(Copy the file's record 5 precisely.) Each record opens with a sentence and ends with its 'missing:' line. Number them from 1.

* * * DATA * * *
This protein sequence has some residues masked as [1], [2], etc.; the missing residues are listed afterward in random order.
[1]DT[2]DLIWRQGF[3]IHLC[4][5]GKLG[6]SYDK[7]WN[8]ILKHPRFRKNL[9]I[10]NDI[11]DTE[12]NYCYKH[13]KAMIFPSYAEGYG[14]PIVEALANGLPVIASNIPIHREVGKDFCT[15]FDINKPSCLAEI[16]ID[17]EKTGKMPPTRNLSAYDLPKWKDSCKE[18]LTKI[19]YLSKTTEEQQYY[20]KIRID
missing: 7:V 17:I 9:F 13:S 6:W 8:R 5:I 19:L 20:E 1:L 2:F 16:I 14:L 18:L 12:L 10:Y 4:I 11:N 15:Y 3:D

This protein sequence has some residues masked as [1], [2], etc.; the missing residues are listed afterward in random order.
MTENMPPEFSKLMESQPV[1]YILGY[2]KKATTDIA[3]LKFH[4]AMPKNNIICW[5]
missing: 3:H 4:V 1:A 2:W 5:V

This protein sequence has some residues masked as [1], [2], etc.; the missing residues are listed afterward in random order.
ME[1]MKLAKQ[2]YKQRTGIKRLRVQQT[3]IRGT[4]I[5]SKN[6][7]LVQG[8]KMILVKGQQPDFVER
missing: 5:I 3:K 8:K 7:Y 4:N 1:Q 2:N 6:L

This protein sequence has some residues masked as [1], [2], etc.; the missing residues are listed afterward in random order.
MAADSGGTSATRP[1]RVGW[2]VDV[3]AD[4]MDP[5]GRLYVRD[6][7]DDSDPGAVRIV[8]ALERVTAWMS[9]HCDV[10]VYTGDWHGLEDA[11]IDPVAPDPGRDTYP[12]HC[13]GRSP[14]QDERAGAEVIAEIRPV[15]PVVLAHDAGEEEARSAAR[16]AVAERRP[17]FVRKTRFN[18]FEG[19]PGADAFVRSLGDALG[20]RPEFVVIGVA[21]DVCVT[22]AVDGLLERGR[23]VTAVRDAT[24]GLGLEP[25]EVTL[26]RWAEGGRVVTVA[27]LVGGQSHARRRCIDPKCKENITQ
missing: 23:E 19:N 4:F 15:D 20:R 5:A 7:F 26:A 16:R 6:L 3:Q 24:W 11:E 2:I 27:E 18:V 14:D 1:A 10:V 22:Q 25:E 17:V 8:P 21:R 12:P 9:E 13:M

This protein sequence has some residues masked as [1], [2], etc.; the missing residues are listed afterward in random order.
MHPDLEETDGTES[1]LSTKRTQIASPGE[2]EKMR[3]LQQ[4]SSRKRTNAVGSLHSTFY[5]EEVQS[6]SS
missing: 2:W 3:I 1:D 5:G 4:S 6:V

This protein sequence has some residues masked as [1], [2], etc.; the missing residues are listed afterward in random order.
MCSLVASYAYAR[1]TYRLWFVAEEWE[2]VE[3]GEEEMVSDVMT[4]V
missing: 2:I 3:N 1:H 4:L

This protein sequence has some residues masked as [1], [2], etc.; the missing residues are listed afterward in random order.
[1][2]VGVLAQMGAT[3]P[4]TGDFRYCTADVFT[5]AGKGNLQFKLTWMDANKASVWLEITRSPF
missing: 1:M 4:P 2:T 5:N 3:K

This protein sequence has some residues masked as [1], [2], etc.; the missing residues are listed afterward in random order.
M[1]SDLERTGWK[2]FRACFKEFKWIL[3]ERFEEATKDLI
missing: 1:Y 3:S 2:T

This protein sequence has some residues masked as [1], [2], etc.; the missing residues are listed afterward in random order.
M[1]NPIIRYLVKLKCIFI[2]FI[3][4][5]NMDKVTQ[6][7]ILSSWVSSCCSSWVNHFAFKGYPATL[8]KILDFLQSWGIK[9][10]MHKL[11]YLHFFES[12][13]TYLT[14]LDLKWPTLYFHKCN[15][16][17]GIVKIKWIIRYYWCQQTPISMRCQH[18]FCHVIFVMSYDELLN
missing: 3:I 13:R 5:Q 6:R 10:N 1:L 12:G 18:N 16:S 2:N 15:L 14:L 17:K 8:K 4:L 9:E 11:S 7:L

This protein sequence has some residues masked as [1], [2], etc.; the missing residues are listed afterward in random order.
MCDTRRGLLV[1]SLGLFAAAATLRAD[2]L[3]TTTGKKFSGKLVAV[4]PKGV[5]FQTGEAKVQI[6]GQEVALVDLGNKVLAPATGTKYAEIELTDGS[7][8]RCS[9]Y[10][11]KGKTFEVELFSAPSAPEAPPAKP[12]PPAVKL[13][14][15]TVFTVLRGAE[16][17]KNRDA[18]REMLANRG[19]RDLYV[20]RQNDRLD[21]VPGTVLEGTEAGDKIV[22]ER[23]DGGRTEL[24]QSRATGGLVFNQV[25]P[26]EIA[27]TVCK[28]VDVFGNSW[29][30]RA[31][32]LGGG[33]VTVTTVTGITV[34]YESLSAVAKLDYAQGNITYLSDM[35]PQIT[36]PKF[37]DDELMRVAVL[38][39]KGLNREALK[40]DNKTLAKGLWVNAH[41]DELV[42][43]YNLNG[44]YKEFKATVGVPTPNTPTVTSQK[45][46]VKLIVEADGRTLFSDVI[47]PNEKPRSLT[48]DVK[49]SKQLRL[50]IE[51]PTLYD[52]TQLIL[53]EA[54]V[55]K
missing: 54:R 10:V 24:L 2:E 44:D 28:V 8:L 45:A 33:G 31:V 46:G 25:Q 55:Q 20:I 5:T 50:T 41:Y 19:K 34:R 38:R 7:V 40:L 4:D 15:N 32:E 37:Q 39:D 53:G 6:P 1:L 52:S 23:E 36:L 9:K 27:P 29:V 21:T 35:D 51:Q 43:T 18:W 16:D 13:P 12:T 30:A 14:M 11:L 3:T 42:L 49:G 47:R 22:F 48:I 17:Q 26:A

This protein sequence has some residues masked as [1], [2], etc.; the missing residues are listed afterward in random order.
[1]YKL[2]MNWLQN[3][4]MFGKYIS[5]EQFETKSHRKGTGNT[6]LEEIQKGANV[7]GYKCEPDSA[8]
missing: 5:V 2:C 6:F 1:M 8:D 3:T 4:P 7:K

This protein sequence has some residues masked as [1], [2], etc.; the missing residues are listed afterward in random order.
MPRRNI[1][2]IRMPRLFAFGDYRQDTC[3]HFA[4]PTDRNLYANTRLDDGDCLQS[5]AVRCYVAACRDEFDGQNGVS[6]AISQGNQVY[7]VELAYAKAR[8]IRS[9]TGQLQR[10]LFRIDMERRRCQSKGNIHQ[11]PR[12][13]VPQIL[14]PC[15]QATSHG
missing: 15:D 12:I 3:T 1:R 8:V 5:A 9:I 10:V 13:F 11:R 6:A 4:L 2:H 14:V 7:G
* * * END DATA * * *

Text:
This protein sequence has some residues masked as [1], [2], etc.; the missing residues are listed afterward in random order.
MHPDLEETDGTES[1]LSTKRTQIASPGE[2]EKMR[3]LQQ[4]SSRKRTNAVGSLHSTFY[5]EEVQS[6]SS
missing: 2:W 3:I 1:D 5:G 4:S 6:V